The Terrorist Label in Canadian Immigration Decisions

By Andy Semotiuk | April 28, 2014

Toronto immigration lawyer Andy Semotiuk: I saw an interesting story today in the Toronto Star, under the provocative headline, In Canada’s immigration law, anyone can be a terrorist.

Well, maybe. In any event, a taste:

One elderly woman’s only political act was to stitch together uniforms for armed rebels in Ethiopia, then ruled by a murderous tyrant named Haile Mariam Mengistu.

Another man, now in his 60s, once donated the equivalent of $50 to the militant opposition in his country.

Yet another man used to act as an informal contact for foreign journalists who were seeking interviews with anti-government guerrillas in El Salvador.

None of these three people ever engaged in political violence themselves, and yet all of them – along with dozens and perhaps hundreds of others – face the threat of deportation on the grounds that they pose a security risk to the people of Canada, under a catch-all provision of this country’s immigration law that many lawyers decry as unfair and excessive.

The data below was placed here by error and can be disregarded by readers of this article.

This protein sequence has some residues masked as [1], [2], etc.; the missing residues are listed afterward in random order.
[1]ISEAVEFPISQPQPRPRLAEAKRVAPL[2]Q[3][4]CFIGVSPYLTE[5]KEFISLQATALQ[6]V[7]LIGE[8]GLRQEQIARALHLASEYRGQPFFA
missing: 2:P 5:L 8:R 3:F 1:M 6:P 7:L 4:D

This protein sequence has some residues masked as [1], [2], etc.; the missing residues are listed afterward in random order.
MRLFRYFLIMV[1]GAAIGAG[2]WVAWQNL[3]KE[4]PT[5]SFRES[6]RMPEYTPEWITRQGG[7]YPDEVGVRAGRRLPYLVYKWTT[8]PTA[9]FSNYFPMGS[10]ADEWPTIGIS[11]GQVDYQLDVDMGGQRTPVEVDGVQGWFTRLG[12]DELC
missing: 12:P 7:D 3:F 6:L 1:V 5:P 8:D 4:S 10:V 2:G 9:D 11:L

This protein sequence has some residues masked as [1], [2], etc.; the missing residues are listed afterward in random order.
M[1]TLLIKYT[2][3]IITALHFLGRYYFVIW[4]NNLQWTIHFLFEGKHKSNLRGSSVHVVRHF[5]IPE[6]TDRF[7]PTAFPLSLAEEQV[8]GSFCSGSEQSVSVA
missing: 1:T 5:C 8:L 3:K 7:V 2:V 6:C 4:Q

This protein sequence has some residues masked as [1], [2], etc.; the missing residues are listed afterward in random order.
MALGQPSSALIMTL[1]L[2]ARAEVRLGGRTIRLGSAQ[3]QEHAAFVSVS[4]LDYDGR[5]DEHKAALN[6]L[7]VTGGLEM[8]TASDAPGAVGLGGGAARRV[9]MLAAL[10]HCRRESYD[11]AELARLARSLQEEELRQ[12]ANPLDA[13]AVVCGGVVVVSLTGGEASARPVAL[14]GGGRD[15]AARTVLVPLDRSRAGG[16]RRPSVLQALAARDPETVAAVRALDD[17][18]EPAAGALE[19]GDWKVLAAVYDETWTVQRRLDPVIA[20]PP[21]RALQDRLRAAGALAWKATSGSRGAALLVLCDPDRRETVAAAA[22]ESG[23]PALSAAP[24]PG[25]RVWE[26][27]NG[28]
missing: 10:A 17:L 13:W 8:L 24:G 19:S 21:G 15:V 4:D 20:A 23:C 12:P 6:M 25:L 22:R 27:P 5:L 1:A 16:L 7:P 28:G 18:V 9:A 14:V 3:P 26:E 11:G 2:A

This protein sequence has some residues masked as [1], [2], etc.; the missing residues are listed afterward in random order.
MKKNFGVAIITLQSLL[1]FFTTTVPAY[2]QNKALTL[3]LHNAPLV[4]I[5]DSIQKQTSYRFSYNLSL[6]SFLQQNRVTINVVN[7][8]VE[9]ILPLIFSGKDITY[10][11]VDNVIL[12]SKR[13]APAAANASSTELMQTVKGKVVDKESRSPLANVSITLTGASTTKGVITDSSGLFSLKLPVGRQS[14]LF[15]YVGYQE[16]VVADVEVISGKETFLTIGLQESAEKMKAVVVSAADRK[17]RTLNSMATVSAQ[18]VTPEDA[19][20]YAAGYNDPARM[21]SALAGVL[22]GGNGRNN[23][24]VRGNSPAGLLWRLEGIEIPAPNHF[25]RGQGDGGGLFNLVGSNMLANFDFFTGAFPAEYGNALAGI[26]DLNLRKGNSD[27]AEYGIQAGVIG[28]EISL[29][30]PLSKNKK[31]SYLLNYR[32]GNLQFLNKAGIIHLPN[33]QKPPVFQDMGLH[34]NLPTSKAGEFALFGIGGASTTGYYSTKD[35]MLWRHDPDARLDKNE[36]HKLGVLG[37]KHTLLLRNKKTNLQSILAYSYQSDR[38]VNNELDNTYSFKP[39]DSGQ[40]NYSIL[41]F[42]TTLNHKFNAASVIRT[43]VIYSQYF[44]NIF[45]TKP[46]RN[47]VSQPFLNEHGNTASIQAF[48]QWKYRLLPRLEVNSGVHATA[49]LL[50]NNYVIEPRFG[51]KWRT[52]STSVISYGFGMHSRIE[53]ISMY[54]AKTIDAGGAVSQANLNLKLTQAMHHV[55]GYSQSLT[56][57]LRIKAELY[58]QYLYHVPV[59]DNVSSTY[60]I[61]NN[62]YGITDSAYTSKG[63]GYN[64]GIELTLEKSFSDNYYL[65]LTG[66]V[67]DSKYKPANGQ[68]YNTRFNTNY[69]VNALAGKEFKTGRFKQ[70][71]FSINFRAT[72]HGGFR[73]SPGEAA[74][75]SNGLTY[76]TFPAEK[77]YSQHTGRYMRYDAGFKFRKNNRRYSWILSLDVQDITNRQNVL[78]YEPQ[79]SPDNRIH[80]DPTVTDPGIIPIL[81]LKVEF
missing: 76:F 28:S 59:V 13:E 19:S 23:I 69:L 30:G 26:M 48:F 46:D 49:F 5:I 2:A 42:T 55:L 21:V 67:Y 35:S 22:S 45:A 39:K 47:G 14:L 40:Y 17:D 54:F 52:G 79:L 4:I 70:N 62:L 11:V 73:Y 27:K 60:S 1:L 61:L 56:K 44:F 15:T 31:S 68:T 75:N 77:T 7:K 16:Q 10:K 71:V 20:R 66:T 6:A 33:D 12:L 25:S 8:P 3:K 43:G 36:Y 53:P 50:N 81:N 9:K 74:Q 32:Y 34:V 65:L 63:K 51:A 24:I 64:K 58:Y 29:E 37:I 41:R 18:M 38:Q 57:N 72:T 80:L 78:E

“It’s an extreme overreaction,” says Ontario legal-aid lawyer Andrew Brouwer. “Their stories are so compelling. There’s not a single allegation of ever being involved in any kind of violence, much less a terrorist act.”

There are two aspects to this story. One is that anyone with some ties to a violent past could be blocked from immigrating to Canada as a “terrorist,” no matter how tenuous those ties might be.
The other is the time it takes to get a decision from Canadian immigration authorities.
In the first instance, who is and is not a terrorist can be hard to figure out. This is especially the case if you’re talking about events that happened decades ago, with little evidence to back up a claim either way.
If you think about it, terror is an unlawful means employed by an individual to accomplish an end. Maybe we would be better versed to call all of these terrorists “criminals,” since then we would be required to define what it is they did, which laws they broke, and perhaps whom they broke them with.
That’s the philosophical and semantic stuff. The more practical problem described in the article is the extremely long processing times of these applications.I currently have a case pending that involves a prominent doctor. He is being investigated as a possible security threat because he was from a certain country, and there are concerns about his connections to a former dictator. The dictator has been dead for years, yet this physician’s case is still under review. People mentioned in the article above appear to be facing the same challenges.

Andy Semotiuk is a Canadian and US immigration lawyer with immigration law firm Pace Law Firm. You can learn more about Andy at My Work Visa.